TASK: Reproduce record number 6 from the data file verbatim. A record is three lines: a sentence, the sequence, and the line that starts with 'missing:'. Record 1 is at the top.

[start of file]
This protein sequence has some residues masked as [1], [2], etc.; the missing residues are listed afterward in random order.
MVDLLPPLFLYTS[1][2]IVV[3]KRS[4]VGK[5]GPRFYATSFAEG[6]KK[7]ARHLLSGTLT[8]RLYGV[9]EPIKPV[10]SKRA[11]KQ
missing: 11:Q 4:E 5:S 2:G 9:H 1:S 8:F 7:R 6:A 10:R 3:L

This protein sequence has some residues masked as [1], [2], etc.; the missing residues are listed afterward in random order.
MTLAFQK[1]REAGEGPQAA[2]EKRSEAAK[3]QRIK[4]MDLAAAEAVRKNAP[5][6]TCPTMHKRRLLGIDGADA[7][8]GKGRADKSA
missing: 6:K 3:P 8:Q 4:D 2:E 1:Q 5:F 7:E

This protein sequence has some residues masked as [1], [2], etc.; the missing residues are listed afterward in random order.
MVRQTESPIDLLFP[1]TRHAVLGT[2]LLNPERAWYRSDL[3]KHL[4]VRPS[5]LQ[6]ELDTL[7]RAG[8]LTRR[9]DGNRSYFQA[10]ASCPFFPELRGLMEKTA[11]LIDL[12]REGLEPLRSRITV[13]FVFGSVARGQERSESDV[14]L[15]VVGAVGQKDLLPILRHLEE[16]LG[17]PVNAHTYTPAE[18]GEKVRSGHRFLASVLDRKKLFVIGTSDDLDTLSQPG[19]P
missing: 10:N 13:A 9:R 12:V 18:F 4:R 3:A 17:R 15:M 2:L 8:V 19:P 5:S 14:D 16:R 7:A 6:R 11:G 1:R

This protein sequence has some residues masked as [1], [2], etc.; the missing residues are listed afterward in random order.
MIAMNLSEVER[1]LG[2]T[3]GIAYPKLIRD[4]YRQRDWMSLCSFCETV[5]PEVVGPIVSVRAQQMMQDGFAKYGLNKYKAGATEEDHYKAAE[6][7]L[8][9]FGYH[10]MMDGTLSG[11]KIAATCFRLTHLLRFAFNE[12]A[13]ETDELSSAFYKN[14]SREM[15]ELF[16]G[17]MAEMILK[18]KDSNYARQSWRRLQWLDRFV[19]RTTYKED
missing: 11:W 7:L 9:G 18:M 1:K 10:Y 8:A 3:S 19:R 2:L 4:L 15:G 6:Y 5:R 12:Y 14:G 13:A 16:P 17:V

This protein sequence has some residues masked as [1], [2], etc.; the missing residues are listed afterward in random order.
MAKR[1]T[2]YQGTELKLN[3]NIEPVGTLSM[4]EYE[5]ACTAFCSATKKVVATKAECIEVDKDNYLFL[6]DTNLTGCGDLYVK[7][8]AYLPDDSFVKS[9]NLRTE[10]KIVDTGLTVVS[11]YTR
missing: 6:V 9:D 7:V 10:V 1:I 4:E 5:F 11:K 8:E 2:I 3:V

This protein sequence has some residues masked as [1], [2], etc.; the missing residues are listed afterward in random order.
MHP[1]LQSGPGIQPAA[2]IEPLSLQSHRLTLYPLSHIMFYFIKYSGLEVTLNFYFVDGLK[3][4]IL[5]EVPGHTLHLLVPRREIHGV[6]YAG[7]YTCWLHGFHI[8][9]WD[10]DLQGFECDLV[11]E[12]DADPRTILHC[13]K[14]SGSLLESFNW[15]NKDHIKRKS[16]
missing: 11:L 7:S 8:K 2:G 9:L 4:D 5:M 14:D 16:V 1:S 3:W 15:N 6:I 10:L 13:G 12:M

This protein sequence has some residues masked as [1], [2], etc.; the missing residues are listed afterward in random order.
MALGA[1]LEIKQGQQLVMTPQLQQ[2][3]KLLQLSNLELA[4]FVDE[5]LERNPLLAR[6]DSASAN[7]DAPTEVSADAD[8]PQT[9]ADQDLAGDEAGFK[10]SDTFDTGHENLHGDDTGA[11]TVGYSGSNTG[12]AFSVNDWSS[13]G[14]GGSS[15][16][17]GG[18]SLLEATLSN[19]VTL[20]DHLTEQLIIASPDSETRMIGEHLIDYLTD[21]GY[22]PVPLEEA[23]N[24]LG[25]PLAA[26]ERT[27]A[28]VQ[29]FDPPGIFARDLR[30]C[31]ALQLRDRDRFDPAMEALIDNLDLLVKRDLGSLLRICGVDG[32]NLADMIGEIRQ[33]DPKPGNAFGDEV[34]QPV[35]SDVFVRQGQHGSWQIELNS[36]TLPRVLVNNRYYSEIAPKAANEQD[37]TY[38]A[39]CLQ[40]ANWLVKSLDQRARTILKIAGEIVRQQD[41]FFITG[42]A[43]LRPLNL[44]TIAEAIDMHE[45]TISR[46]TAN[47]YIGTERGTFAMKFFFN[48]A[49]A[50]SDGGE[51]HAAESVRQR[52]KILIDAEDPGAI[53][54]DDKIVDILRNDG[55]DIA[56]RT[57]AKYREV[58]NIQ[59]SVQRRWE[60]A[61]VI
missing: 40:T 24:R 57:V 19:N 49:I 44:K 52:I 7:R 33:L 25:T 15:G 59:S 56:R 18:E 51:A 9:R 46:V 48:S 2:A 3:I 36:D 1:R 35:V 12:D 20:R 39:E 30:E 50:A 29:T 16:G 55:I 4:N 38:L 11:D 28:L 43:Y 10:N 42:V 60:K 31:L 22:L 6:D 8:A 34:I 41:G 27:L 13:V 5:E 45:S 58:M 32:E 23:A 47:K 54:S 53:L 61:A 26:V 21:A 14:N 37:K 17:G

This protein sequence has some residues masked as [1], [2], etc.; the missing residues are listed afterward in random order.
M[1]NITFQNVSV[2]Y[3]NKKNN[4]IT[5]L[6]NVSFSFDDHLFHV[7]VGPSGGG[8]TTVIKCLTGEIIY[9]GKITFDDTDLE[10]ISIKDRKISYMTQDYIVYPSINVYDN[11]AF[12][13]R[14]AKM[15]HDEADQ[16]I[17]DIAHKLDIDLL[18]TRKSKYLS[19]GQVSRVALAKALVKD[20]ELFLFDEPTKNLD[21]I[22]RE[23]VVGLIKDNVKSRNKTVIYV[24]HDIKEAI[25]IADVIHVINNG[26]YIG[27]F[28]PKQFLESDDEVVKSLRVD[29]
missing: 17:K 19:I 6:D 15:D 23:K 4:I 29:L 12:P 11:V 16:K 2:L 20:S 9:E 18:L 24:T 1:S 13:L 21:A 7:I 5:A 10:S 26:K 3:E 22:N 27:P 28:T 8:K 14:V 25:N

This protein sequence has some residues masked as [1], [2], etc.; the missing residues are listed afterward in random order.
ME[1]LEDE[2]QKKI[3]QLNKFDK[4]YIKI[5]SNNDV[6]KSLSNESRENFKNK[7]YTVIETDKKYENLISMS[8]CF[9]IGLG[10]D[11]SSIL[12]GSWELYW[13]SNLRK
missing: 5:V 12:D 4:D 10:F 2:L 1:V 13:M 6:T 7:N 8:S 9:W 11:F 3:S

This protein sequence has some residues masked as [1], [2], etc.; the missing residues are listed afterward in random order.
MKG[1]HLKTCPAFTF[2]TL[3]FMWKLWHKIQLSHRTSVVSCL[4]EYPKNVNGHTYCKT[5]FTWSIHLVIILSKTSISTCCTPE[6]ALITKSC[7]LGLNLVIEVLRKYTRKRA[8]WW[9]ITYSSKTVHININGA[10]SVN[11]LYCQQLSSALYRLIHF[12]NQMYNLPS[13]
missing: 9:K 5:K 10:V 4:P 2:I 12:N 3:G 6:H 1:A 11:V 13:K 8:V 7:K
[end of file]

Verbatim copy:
This protein sequence has some residues masked as [1], [2], etc.; the missing residues are listed afterward in random order.
MHP[1]LQSGPGIQPAA[2]IEPLSLQSHRLTLYPLSHIMFYFIKYSGLEVTLNFYFVDGLK[3][4]IL[5]EVPGHTLHLLVPRREIHGV[6]YAG[7]YTCWLHGFHI[8][9]WD[10]DLQGFECDLV[11]E[12]DADPRTILHC[13]K[14]SGSLLESFNW[15]NKDHIKRKS[16]
missing: 11:L 7:S 8:K 2:G 9:L 4:D 5:M 14:D 16:V 1:S 3:W 15:N 6:I 10:L 13:G 12:M